Cream Of The Country: Kendal

This Cumbrian working town is an ideal base for hiking enthusiasts, says Nick Lloyd Jones
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The Independent Online

Kendal falls just outside the National Park boundaries," says Angela Thompson, of estate agent Carter Jonas. "That means property prices are often as much as 10 per cent lower than in towns such as Ambleside or Windermere that fall within the National Park."

These low prices were one of the main reasons why Jonathan and Lucy Chambers, both in their forties and working from home, chose to move to Kendal three years ago. Their second child had just been born and they were pressed for space in their two-bedroom flat in Brighton. So they sold it for £240,000 and bought a three-bedroom, traditional stone cottage just off Highgate, in central Kendal, for £220,000.

They don't regret the move at all. "We like it here a lot," says Lucy. "The people are very warm and friendly - they didn't make us feel like outsiders at all. There is also a good selection of schools, and the children have made lots of friends."

The Chambers already knew the area quite well, having spent several holidays in the Lake District. "It's so unspoilt here," insists Jonathan, "and a lot less chock-a-block than in Windermere, which is just nine miles away but which gets totally overrun in the summer. Kendal is more of a working town, with shops and services geared to meet the needs of local people."

There is no shortage of diversions and entertainments around Kendal either. There is a good selection of restaurants, especially around Highgate, as well as a number of excellent pubs, such as the Ring o' Bells, on Kirkland, and the Bridge Hotel, on Stramongate, that boasts a riverside beer garden.

The town also has a thriving arts scene, much of which is to be found in the modern Brewery Arts Centre, on Highgate, a multimedia complex including a theatre, cinema, gallery and concert hall. There is a jazz and blues festival every November, and another art gallery on the edge of town that regularly exhibits work by classic Lakeland painters such as Constable, Turner and Lear.

Apart from its low property prices, friendly atmosphere and good infrastructure, Kendal also retains an individuality and quirkiness of character lacking in some of the more popular Lakeland towns. Look up as you thread your way along its central thoroughfares, Stricklandgate, Highgate and Kirkland, for instance, and you will be amazed at the remarkable variety of chimney pots on view in every imaginable shape and size: there are long, pointy ones, squat, potbellied ones, and yet others in the forms of pigeons, castles and toadstools.

The town's layout is also slightly eccentric and still largely conforms to its original medieval plan. There are not many substantial family houses around - it would be better to look in picturesque outlying villages such as Crook or Staveley for these - and the town's principal streets are made up of a series of more or less uniformly sized premises, with a warren of alleys and yards giving off to the rear where stables and workshops would formerly have been housed.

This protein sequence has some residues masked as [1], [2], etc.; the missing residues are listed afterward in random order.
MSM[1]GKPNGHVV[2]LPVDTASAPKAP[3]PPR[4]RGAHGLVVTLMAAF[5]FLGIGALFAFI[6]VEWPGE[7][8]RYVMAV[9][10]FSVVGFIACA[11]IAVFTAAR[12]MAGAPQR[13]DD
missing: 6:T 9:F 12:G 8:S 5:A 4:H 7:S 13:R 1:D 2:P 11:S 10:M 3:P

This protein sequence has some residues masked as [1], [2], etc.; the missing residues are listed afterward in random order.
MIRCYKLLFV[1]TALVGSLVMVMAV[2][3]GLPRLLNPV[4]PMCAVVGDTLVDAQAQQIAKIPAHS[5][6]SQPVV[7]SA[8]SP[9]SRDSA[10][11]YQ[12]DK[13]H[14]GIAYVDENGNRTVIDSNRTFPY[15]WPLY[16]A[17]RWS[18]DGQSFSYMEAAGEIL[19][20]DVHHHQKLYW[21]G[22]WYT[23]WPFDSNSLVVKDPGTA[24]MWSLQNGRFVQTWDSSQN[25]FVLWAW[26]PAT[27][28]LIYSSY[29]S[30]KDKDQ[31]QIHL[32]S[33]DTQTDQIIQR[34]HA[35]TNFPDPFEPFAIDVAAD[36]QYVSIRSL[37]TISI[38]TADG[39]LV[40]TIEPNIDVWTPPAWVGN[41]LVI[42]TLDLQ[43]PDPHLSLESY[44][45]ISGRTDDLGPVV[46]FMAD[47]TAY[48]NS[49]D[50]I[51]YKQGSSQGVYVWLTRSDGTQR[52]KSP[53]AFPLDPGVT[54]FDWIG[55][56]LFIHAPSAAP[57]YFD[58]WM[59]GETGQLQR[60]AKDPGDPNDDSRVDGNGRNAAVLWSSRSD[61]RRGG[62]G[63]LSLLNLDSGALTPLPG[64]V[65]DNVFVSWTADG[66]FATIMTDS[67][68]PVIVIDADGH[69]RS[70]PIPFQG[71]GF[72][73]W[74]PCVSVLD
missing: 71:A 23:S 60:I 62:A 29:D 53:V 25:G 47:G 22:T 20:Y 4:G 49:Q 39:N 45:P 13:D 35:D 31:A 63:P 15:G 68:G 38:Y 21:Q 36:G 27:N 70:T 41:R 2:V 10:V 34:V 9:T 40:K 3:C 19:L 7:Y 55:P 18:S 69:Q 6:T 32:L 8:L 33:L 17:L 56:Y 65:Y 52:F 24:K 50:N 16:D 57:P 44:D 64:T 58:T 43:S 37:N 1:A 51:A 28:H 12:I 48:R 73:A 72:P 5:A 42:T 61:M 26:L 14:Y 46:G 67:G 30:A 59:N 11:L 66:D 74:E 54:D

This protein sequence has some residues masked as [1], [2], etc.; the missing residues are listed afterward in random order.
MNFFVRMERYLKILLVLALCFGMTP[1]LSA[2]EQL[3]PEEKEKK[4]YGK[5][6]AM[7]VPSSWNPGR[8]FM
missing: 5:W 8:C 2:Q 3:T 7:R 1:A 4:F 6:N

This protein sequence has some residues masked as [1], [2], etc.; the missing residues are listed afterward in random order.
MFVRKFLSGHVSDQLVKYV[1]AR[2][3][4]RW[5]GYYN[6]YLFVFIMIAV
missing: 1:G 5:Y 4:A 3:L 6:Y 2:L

Back in those early days, the town would have been dominated by its Norman castle, the skeletal remains of which still stand on the banks of the fast-flowing River Kent. The castle was famed for the skill of its archers and warrants a mention in Shakespeare's Henry IV. The market settlement that grew up around it, meanwhile, became renowned for the quality of its cloth and shoes. Vestiges of this street market still remain, with stallholders plying their wares every Wednesday and Saturday, but nowadays the town's shopping facilities also extend to several supermarkets as well.

For all that Kendal sits just outside Cumbria's National Park boundaries, it can still claim to be the southern "gateway to the Lakes". It is certainly close to some truly stunning countryside. Windermere, with its giant lake for watersport enthusiasts, is a 10-minute drive away, while beyond that lie the unspoilt fells of Langdale and the barren beauty of Wast Water.

The history of Kendal itself is bound up with hiking and climbing. The intrepid Lakeland walker and author Alfred Wainwright - principally remembered for his illustrated guides to the fells - was a distinguished former resident who served for almost 20 years as the town's borough treasurer.

Kendal also enjoys the dubious distinction of being home to Kendal mint cake - a hideously sweet and concentrated high-energy snack which was invented in the 19th century and which still mysteriously manages to find its way into the rucksacks of most Cumbrian ramblers.

The facts

One-bedroom flat from £87,000; two-bed cottage from £120,000; three-bed semi-detached house from £140,000; four-bed detached house from £230,000; five- to six-bed farmhouses in outlying villages from £650,000.

Attractions: Traditional stone-built houses; Brewery Arts Centre on Highgate with cinema, theatre, galleries, concert hall, restaurant and bar; open-air market every Wednesday and Saturday; good selection of bars and eateries including the Ring o' Bells pub and the New Moon restaurant; boating and watersports on Lake Windermere; handy for great walking and climbing on the Cumbrian fells.

Downside: No lake.

How to get there: Oxenholme station on the southern edge of town has regular trains to London Euston (three hours and 20 minutes journey time).

USP: Relatively low property prices and best selection of chimneys in the country.